Do you think the industry is well-positioned to enable rising singers to explore their potentials?

I think we are getting there, I’m so impressed by the way emerging artistes have been enjoying recognition in the past year. I wasn’t expecting that. We are just getting there but we still need to put in more work. We still have talented artists in the background, we need to get them out there.

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What do you think are the major challenges confronting the Nigerian music industry?

Clout chasing. We should stop chasing clout, this clouting thing won’t work, don’t let us fake it, let’s be real. When you like a song and you’re in a position to help, give in a helping hand, instead of playing to the gallery.

Also, we need to step up our game a little bit, all the people that are contributors to the songs out there, it is not only the artist, we have the producers, songwriters and engineers. We need to sort out how these guys are paid their dues, and how they are recognized in terms of royalties.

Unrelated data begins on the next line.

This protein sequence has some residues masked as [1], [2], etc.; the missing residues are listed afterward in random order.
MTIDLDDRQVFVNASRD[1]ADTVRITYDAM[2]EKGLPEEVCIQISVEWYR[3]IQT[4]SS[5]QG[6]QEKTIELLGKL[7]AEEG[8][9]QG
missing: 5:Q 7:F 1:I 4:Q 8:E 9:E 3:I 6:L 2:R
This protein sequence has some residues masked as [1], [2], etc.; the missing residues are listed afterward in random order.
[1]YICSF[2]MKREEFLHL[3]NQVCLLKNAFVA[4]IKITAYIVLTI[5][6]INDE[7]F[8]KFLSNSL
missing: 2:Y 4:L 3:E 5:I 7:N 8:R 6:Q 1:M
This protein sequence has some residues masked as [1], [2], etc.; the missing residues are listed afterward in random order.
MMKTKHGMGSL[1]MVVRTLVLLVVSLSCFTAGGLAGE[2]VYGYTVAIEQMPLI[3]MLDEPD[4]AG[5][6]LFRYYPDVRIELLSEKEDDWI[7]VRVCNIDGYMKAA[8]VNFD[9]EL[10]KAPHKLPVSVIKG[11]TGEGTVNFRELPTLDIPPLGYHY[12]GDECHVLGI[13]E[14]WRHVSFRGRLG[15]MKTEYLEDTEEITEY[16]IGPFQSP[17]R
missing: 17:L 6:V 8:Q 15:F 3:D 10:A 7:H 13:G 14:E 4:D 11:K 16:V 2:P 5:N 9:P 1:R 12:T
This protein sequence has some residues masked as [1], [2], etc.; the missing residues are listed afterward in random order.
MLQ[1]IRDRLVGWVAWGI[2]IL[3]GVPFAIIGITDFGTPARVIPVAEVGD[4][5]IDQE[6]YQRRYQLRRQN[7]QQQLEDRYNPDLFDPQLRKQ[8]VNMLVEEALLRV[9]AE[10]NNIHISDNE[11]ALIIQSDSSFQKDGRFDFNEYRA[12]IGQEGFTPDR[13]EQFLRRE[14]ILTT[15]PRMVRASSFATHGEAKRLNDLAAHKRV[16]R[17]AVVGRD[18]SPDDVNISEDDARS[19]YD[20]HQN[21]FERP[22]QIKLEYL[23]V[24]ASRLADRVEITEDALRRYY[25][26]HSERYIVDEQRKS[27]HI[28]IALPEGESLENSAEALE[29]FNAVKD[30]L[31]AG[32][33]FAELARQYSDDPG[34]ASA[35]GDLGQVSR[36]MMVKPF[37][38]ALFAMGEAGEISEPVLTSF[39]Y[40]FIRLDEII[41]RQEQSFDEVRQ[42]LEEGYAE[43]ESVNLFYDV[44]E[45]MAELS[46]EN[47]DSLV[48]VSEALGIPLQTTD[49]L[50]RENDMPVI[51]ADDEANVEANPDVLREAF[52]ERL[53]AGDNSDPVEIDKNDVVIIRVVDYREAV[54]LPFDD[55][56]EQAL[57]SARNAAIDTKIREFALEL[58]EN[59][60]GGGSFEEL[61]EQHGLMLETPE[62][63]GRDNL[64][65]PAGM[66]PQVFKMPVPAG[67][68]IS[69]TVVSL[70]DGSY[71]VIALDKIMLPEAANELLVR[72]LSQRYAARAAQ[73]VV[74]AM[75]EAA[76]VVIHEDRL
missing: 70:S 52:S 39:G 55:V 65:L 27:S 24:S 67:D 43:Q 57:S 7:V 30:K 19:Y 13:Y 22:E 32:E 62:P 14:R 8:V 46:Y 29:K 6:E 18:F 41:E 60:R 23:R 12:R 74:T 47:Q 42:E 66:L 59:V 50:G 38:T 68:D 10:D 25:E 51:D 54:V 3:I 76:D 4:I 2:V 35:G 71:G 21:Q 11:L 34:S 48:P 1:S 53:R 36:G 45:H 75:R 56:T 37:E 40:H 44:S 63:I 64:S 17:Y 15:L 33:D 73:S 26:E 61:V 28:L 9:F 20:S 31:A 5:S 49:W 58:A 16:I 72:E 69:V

Let’s learn how to appreciate talents, people shouldn’t wait till A-list artists post your songs before they download or give attention to your songs. Let us learn to appreciate good music.

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How were you able to cope during the period the pandemic lasted?

It wasn’t easy at all. Although, I was able to travel to a few African countries like South Africa, and some eastern parts of the continent, it wasn’t the way it’s supposed to be, let’s us hope for a better future.

In terms of coping, one thing that I realized during the pandemic was that when there is life, there is hope, no matter the condition of things, just keep doing your best. I did a lot of music and it helped me a lot.

Let’s look at your love life, are you in any relationship and do you mind telling us about it?

I’m single. Simply single, not searching. My attention is fixed on my projects

Tell us about your plans ahead. What project(s) should we expect from you soon and where do you see yourself in few years?

I just dropped a project titled ‘4 play’, an extended play (EP), for my fans to prepare them for the next project, which will be an album. It’s an amazing project, I want people to listen and also share with friends. That’s what is on ground right now.